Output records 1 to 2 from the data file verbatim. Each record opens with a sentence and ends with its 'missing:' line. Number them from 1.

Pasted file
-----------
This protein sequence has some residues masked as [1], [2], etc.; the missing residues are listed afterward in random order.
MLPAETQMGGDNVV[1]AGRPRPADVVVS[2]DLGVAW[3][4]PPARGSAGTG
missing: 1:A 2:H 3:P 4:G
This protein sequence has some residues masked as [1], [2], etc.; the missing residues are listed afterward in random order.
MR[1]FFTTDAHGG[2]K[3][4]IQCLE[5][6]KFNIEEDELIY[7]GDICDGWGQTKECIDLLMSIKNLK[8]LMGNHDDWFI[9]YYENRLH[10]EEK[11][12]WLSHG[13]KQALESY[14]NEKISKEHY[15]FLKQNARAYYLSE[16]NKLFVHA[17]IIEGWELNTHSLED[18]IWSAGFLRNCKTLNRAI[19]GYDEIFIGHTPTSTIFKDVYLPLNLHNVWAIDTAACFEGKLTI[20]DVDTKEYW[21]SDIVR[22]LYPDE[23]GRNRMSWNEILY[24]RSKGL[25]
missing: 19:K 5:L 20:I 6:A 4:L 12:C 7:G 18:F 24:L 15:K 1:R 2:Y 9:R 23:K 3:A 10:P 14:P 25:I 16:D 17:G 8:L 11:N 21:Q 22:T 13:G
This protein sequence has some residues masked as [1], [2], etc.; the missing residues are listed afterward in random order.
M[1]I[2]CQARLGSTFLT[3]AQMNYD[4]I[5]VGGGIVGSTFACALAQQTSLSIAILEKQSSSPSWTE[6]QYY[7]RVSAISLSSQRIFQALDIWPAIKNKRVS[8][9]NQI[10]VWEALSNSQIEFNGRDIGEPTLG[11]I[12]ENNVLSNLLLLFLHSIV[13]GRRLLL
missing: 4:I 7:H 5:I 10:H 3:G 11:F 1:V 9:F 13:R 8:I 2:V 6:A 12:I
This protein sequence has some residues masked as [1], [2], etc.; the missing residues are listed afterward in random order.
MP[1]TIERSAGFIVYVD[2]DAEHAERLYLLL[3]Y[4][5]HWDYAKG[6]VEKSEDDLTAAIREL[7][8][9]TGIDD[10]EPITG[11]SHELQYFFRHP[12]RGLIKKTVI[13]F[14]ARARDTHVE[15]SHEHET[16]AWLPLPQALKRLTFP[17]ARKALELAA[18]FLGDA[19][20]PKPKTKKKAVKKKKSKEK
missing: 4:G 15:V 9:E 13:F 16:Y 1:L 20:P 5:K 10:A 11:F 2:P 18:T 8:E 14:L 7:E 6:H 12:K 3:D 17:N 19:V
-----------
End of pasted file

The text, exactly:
This protein sequence has some residues masked as [1], [2], etc.; the missing residues are listed afterward in random order.
MLPAETQMGGDNVV[1]AGRPRPADVVVS[2]DLGVAW[3][4]PPARGSAGTG
missing: 1:A 2:H 3:P 4:G
This protein sequence has some residues masked as [1], [2], etc.; the missing residues are listed afterward in random order.
MR[1]FFTTDAHGG[2]K[3][4]IQCLE[5][6]KFNIEEDELIY[7]GDICDGWGQTKECIDLLMSIKNLK[8]LMGNHDDWFI[9]YYENRLH[10]EEK[11][12]WLSHG[13]KQALESY[14]NEKISKEHY[15]FLKQNARAYYLSE[16]NKLFVHA[17]IIEGWELNTHSLED[18]IWSAGFLRNCKTLNRAI[19]GYDEIFIGHTPTSTIFKDVYLPLNLHNVWAIDTAACFEGKLTI[20]DVDTKEYW[21]SDIVR[22]LYPDE[23]GRNRMSWNEILY[24]RSKGL[25]
missing: 19:K 5:L 20:I 6:A 4:L 12:C 7:G 18:F 24:L 15:K 1:R 2:Y 9:R 23:K 3:A 10:P 14:P 25:I 16:D 17:G 8:L 11:N 21:Q 22:T 13:G